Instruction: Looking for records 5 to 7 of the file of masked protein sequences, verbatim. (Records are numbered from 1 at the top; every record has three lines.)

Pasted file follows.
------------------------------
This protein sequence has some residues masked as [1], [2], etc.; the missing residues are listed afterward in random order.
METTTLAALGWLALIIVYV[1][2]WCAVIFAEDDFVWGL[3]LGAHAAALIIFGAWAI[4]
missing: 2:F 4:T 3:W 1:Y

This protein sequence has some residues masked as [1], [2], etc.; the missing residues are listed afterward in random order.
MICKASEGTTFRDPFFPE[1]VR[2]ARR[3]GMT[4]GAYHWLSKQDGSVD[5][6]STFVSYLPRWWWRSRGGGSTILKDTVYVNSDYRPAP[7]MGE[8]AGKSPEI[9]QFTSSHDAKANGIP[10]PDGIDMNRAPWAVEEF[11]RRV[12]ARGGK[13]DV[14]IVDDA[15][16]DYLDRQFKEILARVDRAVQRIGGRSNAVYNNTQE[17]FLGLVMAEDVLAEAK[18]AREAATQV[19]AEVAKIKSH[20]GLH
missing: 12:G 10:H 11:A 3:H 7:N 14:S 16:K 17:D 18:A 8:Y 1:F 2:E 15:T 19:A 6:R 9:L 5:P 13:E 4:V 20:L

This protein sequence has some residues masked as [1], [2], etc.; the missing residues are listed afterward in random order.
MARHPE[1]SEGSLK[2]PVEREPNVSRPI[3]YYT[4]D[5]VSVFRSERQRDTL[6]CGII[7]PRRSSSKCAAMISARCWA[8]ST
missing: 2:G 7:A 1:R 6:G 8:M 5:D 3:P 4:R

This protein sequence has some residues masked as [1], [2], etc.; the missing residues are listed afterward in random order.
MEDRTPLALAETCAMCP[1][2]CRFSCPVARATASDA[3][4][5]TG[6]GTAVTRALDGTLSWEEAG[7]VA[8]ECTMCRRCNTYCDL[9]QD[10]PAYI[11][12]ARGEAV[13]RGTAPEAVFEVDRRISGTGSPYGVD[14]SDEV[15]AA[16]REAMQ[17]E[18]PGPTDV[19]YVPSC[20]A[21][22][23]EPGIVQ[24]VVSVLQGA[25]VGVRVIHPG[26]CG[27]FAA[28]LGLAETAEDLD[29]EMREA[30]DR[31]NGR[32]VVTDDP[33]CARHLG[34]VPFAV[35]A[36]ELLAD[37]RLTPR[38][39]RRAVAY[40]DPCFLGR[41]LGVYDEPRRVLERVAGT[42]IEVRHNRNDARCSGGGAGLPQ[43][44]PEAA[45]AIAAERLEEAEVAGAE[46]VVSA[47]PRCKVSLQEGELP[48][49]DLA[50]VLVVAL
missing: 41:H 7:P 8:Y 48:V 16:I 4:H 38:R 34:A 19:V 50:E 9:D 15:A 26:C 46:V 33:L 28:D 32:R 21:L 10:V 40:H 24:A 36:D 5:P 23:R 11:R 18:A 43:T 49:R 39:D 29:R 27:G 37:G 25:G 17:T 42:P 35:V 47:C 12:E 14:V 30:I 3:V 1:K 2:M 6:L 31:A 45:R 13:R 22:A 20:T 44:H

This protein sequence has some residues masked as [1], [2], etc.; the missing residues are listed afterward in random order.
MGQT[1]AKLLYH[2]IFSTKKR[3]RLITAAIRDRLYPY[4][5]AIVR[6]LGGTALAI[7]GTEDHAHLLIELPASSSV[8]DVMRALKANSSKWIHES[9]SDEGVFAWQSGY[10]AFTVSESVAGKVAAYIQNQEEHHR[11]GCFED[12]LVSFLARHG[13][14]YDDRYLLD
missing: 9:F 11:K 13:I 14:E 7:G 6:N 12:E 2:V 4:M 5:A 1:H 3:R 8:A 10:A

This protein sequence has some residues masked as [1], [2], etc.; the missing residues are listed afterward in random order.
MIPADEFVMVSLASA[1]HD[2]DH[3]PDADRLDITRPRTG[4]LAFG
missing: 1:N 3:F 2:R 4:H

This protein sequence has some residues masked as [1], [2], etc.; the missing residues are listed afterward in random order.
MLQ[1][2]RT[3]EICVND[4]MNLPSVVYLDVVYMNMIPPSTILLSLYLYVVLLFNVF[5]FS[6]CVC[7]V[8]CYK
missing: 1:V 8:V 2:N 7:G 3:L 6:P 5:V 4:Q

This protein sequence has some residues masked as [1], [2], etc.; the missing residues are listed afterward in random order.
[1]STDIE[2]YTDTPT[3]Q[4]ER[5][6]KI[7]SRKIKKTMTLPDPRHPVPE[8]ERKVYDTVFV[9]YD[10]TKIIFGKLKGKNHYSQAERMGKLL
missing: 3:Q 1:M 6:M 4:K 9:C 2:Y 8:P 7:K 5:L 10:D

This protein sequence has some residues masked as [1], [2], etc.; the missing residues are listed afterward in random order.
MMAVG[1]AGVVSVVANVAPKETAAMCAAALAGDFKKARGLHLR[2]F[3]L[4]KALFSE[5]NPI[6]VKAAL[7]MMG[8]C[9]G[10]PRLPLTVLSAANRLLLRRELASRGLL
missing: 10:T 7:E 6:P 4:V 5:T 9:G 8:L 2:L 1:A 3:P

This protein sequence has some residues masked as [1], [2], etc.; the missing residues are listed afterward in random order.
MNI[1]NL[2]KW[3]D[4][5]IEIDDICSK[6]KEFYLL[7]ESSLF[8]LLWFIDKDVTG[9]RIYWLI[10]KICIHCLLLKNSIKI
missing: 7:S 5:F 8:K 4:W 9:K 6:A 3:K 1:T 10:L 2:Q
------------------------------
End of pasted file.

This protein sequence has some residues masked as [1], [2], etc.; the missing residues are listed afterward in random order.
MGQT[1]AKLLYH[2]IFSTKKR[3]RLITAAIRDRLYPY[4][5]AIVR[6]LGGTALAI[7]GTEDHAHLLIELPASSSV[8]DVMRALKANSSKWIHES[9]SDEGVFAWQSGY[10]AFTVSESVAGKVAAYIQNQEEHHR[11]GCFED[12]LVSFLARHG[13][14]YDDRYLLD
missing: 9:F 11:K 13:I 14:E 7:G 6:N 12:E 2:V 4:M 5:A 1:H 3:R 8:A 10:A

This protein sequence has some residues masked as [1], [2], etc.; the missing residues are listed afterward in random order.
MIPADEFVMVSLASA[1]HD[2]DH[3]PDADRLDITRPRTG[4]LAFG
missing: 1:N 3:F 2:R 4:H

This protein sequence has some residues masked as [1], [2], etc.; the missing residues are listed afterward in random order.
MLQ[1][2]RT[3]EICVND[4]MNLPSVVYLDVVYMNMIPPSTILLSLYLYVVLLFNVF[5]FS[6]CVC[7]V[8]CYK
missing: 1:V 8:V 2:N 7:G 3:L 6:P 5:V 4:Q